Gen Z and Millennials
Attitudes and Expectations
Checking, Cards, and Credit
Key Finding from a Previous Phoenix Synergistics Survey
Research Description and methodology
This study examines the financial attitudes and behavior of high school and college students including Gen Z and Millennials. Their channel usage and preferences are evaluated as well.
National Internet Survey – The survey will include 1,500 Internet interviews with high school and college students comprised of 750 ages 15 to 19 and 750 ages 20 to 25.
February 24, 2017 – Charter fee/Intro pricing ends.
February 24, 2017 – Final acceptance of comments on questionnaire.
May 2017 – Project Report available.
- What is the basic financial profile of students in terms of accounts and services usage and provider relationships? What type of institution do they consider to be their main provider? Do Internet-only providers have a strong presence in this market? How extensive is usage of alternative financial providers – such as payday loan centers and pawn shops – by students?
- How widespread is experience with deposit accounts – checking and savings – among students? In what time frame are these accounts opened? What factors were important? How much influence do parents or guardians have in choosing an account? How are students accessing checking – checks, ATMs, or debit cards?
- To what extent do students have and use credit cards? What factors or influences were important in obtaining a credit card? Do debit cards and prepaid cards have a competitive role in the student card market?
- How extensive is usage of credit products – particularly student loans and automobile loans – in the student market? What factors influence provider choice? How strong is the demand for new loans in the next year?
- What payment methods are preferred by students for making purchases and why? Is the mobile channel – for POS transactions, P2P payments, and RDC – important in this market?
- Is there an interest or demand among students for various financial education topics – such as budgeting, managing credit, or saving and investing? What sources – financial institutions, parents/guardians, schools, or government – would be regarded as credible for this type of information?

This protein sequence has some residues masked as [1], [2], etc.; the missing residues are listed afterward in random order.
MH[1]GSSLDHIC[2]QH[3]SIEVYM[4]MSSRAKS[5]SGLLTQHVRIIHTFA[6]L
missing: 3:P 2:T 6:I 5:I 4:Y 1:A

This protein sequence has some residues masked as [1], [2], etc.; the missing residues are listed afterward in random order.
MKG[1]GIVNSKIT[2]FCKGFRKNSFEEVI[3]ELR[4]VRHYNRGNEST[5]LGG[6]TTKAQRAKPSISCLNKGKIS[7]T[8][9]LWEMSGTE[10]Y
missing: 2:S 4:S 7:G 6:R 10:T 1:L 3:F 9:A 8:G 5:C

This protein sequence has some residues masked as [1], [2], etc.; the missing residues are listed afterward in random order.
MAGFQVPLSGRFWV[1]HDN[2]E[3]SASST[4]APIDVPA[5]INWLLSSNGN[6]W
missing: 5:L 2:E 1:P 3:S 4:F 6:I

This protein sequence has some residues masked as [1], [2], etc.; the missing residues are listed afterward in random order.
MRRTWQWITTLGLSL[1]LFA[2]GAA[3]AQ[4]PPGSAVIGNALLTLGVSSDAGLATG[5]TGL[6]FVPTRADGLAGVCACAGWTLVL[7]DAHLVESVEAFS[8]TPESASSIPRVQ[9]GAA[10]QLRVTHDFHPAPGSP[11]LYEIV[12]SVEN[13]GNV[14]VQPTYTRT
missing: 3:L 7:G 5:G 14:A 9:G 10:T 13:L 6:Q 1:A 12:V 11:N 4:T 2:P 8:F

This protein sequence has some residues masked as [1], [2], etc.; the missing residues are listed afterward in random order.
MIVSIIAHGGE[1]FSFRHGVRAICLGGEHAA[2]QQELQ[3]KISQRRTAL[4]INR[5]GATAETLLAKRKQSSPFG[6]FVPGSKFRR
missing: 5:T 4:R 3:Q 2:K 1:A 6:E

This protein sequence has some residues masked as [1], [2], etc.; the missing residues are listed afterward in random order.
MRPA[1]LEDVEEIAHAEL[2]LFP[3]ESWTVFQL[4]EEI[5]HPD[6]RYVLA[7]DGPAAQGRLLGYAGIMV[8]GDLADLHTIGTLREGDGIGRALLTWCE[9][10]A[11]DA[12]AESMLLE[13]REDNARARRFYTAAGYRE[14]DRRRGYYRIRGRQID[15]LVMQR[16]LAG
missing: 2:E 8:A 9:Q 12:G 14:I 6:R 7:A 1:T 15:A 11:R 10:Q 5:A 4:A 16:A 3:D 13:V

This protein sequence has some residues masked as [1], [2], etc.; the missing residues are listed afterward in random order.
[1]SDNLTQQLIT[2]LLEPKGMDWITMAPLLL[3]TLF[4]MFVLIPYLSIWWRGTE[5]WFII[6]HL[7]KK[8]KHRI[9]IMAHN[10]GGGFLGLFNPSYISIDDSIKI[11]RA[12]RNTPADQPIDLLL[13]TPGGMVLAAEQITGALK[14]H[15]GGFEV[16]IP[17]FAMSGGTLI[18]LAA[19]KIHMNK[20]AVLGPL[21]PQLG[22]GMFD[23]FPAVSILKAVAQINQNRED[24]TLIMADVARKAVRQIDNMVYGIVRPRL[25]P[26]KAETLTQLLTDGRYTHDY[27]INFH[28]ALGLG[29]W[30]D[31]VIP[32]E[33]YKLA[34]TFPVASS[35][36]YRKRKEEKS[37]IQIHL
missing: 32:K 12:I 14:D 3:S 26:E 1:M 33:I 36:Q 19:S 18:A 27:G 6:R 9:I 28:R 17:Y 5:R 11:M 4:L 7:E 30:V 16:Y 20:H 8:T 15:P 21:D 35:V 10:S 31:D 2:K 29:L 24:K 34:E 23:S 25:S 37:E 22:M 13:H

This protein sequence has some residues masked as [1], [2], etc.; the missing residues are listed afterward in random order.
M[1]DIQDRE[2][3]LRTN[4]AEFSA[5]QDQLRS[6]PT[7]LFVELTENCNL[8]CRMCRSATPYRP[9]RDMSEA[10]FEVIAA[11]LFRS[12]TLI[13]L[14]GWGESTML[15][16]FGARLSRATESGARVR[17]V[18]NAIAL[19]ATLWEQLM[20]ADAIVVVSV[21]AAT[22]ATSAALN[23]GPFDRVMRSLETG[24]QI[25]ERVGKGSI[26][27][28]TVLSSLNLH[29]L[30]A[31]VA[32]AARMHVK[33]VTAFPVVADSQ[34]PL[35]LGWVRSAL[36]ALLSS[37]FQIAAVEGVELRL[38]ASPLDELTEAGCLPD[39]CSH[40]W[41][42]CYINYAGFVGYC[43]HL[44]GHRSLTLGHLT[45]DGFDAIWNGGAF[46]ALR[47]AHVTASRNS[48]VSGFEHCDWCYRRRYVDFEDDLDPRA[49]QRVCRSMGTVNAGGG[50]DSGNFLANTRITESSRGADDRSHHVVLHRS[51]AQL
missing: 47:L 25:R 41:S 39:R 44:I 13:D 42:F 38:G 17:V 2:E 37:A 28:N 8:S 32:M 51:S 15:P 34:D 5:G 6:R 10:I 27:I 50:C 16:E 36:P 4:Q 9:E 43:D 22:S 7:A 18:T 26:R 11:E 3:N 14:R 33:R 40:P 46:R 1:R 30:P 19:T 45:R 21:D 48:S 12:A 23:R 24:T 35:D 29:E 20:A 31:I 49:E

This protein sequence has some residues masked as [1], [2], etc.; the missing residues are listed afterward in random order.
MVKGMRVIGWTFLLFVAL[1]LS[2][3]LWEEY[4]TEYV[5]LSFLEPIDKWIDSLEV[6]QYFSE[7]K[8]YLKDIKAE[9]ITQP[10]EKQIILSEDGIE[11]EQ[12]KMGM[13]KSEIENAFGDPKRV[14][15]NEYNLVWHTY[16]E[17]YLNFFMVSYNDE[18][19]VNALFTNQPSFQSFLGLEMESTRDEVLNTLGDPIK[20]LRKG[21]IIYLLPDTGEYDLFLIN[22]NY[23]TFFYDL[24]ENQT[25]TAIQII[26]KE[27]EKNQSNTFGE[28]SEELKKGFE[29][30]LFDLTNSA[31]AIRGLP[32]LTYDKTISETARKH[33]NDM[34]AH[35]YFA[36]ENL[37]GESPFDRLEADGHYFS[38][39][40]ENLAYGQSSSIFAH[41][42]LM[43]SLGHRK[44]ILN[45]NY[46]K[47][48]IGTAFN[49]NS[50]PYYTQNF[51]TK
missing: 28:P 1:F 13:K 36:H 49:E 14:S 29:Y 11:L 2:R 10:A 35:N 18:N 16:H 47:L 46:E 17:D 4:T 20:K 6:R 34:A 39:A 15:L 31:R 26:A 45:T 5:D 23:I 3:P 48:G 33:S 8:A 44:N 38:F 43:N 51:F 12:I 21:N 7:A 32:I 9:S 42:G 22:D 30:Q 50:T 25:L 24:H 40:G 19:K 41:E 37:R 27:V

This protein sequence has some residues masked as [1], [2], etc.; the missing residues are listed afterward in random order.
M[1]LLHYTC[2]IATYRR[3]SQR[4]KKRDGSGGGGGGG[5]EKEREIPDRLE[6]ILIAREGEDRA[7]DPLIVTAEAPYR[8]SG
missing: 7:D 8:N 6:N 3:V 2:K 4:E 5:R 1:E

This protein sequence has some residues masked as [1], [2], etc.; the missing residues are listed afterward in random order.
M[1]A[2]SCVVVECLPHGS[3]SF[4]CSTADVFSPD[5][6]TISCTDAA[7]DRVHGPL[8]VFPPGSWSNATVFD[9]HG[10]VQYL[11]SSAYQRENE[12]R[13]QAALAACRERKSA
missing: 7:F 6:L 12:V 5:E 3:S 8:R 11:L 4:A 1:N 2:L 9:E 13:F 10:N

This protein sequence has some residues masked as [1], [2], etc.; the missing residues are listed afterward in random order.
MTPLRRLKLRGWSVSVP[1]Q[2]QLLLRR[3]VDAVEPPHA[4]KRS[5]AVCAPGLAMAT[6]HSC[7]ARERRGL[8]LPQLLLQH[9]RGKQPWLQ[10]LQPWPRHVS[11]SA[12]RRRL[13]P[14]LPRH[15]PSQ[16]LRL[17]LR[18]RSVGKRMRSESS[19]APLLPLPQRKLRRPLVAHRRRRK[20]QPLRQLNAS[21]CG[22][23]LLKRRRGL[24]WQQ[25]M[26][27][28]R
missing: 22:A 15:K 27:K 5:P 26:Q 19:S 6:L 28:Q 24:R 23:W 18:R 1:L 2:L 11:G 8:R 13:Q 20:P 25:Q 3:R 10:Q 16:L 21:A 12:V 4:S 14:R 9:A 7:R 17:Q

- How can students be segmented and targeted for marketing strategies? Beyond age-based schemes, do variables such as class or grade, sources of income, and dwelling status lend themselves to specific tactics?
- The large high school and college student market is the up-and-coming consumer group of the future. This group is comprised of both Gen Z and younger Millennials. For the past decade, it has been all about the Millennial segment – now here comes Gen Z on their heels. Having had the recession as the backdrop of their childhood, many industry watchers believe Gen Z will be more financially conservative than Millennials. As a whole, the student market represents a key launching point for selling financial products and services.
- To design successful marketing strategies and products for this segment, many questions need to be answered concerning the financial attitudes and behavior of students. Will this group use traditional banking products such as checking or will they opt for more innovative alternatives? What is their attitude toward credit and student loans? Will they prefer credit cards, debit cards or prepaid cards? Another key issue for providers is the long-term nature of financial relationships established with students. The provider loyalty of this group may be questionable, particularly with the wide range of competitors vying for a share of the student market – from traditional financial institutions to new online and fintech organizations.
- This group has grown up with the internet in their pocket and social media as an ever-present part of their daily life. It is essential to evaluate the mix of traditional and innovative banking and payment channels being used by this segment. In addition, it is important to identify key influencers for this market such as parents, friends, social media, financial representatives, and others. Educational materials and information about products and services will need to be designed to assist this group in making informed decisions. Engaging students early and winning their loyalty will be critical to the future growth and profitability of any organization. [F252]